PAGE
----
This is why the “view from nowhere” so criticised by Jay Rosen developed. If you simply report the facts, people’s attention will wander and you will not sell advertising. So if there is no drama, create some. Find an “opposing” view to report, even if it means giving equal weight to the ignorant, the foolish or the simply insane, and if you can’t find a credible enough counteridiot, interview another journalist. Every time a journalist interviews a journalist, you are being offered theatre, not reportage.

There are a few, a precious few, science journalists who rise above this dramatic license, but even they are constrained by the medium. And let us understand the nature of the medium. Mass media are not, contrary to myth, designed to pass on information. They are designed to modify attitudes. This is because they must sell advertising, or, if they are publicly funded, they must compete for audience share with the media that are not so funded, and you don’t get audience share by deliver facts. You get it by engaging the audience. Humans are narrative driven, so facts take at best second place to a story.

Daily Express: Aspirin

The media have at most about a dozen narrative frames. In the field of science, these include The Breakthrough, The Imminent Danger, The Founder, and The Fraudster. Each of these is dramatic, and engaging, and lead to fear or the release of fear (which has usually been constructed in the first instance by previous frames). But anyone who actually works in the field of science, or more generally in an academic or professional field, knows that most of what is reported, even if it is accurate, is the ephemera or epiphenomena of science. The work that scientists actually do is much less dramatic, but by the same token it is far more important than the drama. To understand it takes effort, and to understand the importance of it takes analysis and care, and avoids the view from nowhere. And it is almost never reported. It is not dramatic enough.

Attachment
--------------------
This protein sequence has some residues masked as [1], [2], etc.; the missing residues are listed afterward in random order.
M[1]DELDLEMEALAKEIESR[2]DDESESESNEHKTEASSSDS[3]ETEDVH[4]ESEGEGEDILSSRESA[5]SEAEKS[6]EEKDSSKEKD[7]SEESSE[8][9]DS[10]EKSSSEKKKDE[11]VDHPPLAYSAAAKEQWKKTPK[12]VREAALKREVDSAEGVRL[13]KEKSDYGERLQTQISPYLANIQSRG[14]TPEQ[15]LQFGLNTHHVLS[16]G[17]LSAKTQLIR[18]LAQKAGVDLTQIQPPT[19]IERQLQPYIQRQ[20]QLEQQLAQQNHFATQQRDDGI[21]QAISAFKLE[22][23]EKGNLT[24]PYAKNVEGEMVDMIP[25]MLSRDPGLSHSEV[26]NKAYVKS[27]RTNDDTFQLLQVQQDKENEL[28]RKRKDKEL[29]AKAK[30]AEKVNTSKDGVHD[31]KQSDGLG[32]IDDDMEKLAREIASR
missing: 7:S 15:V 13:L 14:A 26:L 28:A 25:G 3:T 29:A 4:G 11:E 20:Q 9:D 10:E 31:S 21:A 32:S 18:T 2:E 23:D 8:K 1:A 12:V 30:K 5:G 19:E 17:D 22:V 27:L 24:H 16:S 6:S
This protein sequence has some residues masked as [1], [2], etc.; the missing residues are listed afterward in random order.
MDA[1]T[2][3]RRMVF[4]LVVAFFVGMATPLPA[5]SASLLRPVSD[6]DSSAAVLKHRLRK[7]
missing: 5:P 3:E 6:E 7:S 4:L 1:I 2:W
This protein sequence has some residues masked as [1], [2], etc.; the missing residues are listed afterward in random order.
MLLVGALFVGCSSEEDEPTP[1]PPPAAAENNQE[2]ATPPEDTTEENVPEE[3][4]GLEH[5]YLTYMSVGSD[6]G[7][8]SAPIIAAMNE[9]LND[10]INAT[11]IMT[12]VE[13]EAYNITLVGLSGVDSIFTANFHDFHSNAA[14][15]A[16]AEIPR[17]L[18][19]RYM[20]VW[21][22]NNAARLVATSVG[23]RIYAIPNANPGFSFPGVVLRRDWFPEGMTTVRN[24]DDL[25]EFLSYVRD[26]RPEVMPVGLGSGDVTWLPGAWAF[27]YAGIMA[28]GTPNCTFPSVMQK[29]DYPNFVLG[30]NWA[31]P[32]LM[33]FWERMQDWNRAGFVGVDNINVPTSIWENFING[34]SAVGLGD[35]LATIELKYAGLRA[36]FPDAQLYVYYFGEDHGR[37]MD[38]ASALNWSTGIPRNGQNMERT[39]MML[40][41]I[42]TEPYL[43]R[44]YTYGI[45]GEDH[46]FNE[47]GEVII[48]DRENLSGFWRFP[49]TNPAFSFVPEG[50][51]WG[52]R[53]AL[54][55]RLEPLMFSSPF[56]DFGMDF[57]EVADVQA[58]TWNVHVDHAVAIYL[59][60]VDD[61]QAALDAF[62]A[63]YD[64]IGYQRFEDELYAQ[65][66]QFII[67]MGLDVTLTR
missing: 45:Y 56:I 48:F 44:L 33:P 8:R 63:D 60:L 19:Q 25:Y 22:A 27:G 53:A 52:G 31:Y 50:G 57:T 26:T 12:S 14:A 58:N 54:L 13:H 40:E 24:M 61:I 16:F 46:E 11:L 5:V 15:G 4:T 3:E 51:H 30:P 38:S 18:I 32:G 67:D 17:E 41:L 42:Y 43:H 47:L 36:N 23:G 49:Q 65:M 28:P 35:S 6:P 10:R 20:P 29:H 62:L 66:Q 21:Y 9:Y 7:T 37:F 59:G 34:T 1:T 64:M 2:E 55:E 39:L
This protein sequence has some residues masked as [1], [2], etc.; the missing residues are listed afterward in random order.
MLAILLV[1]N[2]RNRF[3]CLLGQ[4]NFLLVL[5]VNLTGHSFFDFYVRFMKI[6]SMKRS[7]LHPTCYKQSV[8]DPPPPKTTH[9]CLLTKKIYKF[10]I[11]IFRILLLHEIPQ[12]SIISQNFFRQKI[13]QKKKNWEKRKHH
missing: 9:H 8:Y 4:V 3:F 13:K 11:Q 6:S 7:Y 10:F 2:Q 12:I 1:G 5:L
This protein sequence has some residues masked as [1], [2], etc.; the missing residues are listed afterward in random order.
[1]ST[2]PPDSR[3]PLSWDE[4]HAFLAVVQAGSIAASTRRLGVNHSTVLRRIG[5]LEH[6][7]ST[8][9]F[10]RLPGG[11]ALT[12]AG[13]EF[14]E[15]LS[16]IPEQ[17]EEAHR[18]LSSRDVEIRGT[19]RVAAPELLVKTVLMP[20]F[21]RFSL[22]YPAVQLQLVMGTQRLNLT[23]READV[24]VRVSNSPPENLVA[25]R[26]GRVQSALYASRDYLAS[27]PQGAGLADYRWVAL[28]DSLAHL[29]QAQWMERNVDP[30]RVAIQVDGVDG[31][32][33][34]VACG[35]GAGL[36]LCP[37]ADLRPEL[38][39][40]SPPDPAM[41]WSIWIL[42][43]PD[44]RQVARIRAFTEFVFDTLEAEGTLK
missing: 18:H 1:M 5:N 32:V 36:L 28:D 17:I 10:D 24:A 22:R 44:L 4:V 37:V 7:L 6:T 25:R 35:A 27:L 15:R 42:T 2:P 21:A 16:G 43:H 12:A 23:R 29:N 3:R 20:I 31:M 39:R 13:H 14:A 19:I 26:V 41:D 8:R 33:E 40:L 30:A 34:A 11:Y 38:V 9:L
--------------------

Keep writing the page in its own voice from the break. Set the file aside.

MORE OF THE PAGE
Onion Science is hard

For this reason, when you actually study a field, there is little to no narrative. Of course the sciences themselves are not free of narrativity; every textbook tells a story (usually wrong or misleading) that purports to tell students how we got to the point the textbook relates. Historians then spend a lot of time trying to uncover the actual sequence and developments. Popular histories, though, are just another form of journalism, even if they are written by a Bill Bryson or a Dava Sobel, and they often mislead as to facts. This is unsurprising; they are there to tell you stories.

The field of science communication attempts to remedy these lacks by emphasising the need for accuracy and objectivity, but if the very domain in which science communication takes place is corrupt, and I regard it and all journalism as corrupt from its inception, this is papering over the cracks. Science communication is not the solution to the problem of the public misunderstanding of science. Education is. Scientists are not, and should not be, journalists, nor even historians (unless they turn to history of science as a profession, in which case they can often, with some training, be very good at it). They should do science, and the task of communicating their results to the lay public should be handed to those who can really get an understanding out of those willing to make the effort: teachers. Training scientists to be science communicators, as some insist we should do, merely makes them less active scientists, and they will remain unable to communicate science unless they, too, fall into the drama trap and modify attitudes. Facts are not dramatic. All the actual drama is in how people respond to facts, and that is no longer science, nor even science policy, but simple politics.